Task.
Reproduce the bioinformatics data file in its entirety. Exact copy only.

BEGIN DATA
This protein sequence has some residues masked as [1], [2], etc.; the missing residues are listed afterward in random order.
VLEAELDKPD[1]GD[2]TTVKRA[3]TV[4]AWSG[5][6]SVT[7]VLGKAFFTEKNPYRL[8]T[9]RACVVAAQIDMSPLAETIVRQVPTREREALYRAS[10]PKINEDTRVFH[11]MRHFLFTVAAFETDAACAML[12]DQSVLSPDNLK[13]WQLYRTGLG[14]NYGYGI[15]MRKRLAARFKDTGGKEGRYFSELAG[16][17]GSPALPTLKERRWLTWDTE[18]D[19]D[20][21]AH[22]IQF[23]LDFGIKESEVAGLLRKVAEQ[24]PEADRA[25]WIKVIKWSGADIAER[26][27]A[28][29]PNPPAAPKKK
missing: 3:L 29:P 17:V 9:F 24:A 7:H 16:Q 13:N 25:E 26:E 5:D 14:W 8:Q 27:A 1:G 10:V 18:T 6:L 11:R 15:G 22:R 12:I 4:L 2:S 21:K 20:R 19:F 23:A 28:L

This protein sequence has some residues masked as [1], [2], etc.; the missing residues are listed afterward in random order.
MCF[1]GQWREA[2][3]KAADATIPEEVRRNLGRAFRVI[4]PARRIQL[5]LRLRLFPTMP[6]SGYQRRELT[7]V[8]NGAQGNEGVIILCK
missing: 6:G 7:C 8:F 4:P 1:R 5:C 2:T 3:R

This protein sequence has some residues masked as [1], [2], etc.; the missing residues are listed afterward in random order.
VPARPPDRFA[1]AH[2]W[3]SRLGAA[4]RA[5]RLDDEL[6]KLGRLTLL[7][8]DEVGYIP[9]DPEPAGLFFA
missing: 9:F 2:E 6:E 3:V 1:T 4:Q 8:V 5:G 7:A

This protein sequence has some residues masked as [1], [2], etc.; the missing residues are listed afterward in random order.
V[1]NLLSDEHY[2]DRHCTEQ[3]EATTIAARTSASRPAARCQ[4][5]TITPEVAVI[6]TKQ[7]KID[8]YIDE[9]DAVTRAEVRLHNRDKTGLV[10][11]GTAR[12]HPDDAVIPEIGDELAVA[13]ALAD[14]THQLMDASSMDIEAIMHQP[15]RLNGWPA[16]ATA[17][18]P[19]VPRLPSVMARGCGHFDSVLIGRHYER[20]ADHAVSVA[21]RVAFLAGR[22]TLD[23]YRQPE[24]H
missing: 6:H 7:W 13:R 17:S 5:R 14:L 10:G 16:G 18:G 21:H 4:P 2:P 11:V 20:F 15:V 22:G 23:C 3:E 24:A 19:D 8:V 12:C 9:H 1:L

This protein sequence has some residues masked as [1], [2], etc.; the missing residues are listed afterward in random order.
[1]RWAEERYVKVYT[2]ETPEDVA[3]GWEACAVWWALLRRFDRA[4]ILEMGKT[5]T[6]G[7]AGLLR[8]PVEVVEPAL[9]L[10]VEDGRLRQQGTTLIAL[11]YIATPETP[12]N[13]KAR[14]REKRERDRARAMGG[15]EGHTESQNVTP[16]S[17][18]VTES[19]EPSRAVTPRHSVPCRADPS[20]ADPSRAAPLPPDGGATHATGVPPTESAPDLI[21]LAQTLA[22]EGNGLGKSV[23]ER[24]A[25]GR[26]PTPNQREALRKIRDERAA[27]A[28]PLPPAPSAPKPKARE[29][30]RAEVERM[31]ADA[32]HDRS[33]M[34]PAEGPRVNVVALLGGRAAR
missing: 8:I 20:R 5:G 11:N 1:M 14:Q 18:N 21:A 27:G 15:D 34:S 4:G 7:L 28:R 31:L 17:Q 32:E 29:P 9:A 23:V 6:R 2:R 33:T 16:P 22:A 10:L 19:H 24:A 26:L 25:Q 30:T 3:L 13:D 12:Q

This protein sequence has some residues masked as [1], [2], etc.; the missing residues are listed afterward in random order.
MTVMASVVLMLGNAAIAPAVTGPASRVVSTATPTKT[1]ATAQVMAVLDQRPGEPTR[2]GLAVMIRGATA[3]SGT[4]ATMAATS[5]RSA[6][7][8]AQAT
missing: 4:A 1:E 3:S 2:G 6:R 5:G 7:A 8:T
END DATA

This protein sequence has some residues masked as [1], [2], etc.; the missing residues are listed afterward in random order.
VLEAELDKPD[1]GD[2]TTVKRA[3]TV[4]AWSG[5][6]SVT[7]VLGKAFFTEKNPYRL[8]T[9]RACVVAAQIDMSPLAETIVRQVPTREREALYRAS[10]PKINEDTRVFH[11]MRHFLFTVAAFETDAACAML[12]DQSVLSPDNLK[13]WQLYRTGLG[14]NYGYGI[15]MRKRLAARFKDTGGKEGRYFSELAG[16][17]GSPALPTLKERRWLTWDTE[18]D[19]D[20][21]AH[22]IQF[23]LDFGIKESEVAGLLRKVAEQ[24]PEADRA[25]WIKVIKWSGADIAER[26][27]A[28][29]PNPPAAPKKK
missing: 3:L 29:P 17:V 9:F 24:A 7:H 16:Q 13:N 25:E 26:E 5:D 14:W 8:Q 27:A 1:G 10:V 18:T 6:L 11:R 15:G 22:R 12:I 4:L 2:S 21:K 20:R 19:F 23:A 28:L

This protein sequence has some residues masked as [1], [2], etc.; the missing residues are listed afterward in random order.
MCF[1]GQWREA[2][3]KAADATIPEEVRRNLGRAFRVI[4]PARRIQL[5]LRLRLFPTMP[6]SGYQRRELT[7]V[8]NGAQGNEGVIILCK
missing: 6:G 7:C 8:F 4:P 1:R 5:C 2:T 3:R

This protein sequence has some residues masked as [1], [2], etc.; the missing residues are listed afterward in random order.
VPARPPDRFA[1]AH[2]W[3]SRLGAA[4]RA[5]RLDDEL[6]KLGRLTLL[7][8]DEVGYIP[9]DPEPAGLFFA
missing: 9:F 2:E 6:E 3:V 1:T 4:Q 8:V 5:G 7:A

This protein sequence has some residues masked as [1], [2], etc.; the missing residues are listed afterward in random order.
V[1]NLLSDEHY[2]DRHCTEQ[3]EATTIAARTSASRPAARCQ[4][5]TITPEVAVI[6]TKQ[7]KID[8]YIDE[9]DAVTRAEVRLHNRDKTGLV[10][11]GTAR[12]HPDDAVIPEIGDELAVA[13]ALAD[14]THQLMDASSMDIEAIMHQP[15]RLNGWPA[16]ATA[17][18]P[19]VPRLPSVMARGCGHFDSVLIGRHYER[20]ADHAVSVA[21]RVAFLAGR[22]TLD[23]YRQPE[24]H
missing: 6:H 7:W 13:R 17:S 5:R 14:L 10:G 16:G 18:G 21:H 4:P 2:P 11:V 20:F 15:V 22:G 23:C 3:E 24:A 19:D 8:V 12:C 9:H 1:L

This protein sequence has some residues masked as [1], [2], etc.; the missing residues are listed afterward in random order.
[1]RWAEERYVKVYT[2]ETPEDVA[3]GWEACAVWWALLRRFDRA[4]ILEMGKT[5]T[6]G[7]AGLLR[8]PVEVVEPAL[9]L[10]VEDGRLRQQGTTLIAL[11]YIATPETP[12]N[13]KAR[14]REKRERDRARAMGG[15]EGHTESQNVTP[16]S[17][18]VTES[19]EPSRAVTPRHSVPCRADPS[20]ADPSRAAPLPPDGGATHATGVPPTESAPDLI[21]LAQTLA[22]EGNGLGKSV[23]ER[24]A[25]GR[26]PTPNQREALRKIRDERAA[27]A[28]PLPPAPSAPKPKARE[29][30]RAEVERM[31]ADA[32]HDRS[33]M[34]PAEGPRVNVVALLGGRAAR
missing: 8:I 20:R 5:G 11:N 1:M 14:Q 18:N 21:A 27:G 15:D 34:S 4:G 7:L 28:R 31:L 17:Q 32:E 29:P 9:A 23:V 6:R 2:R 33:T 16:P 22:A 10:L 19:H 24:A 26:L 25:Q 30:T 3:L 13:D 12:Q

This protein sequence has some residues masked as [1], [2], etc.; the missing residues are listed afterward in random order.
MTVMASVVLMLGNAAIAPAVTGPASRVVSTATPTKT[1]ATAQVMAVLDQRPGEPTR[2]GLAVMIRGATA[3]SGT[4]ATMAATS[5]RSA[6][7][8]AQAT
missing: 4:A 1:E 3:S 2:G 6:R 5:G 7:A 8:T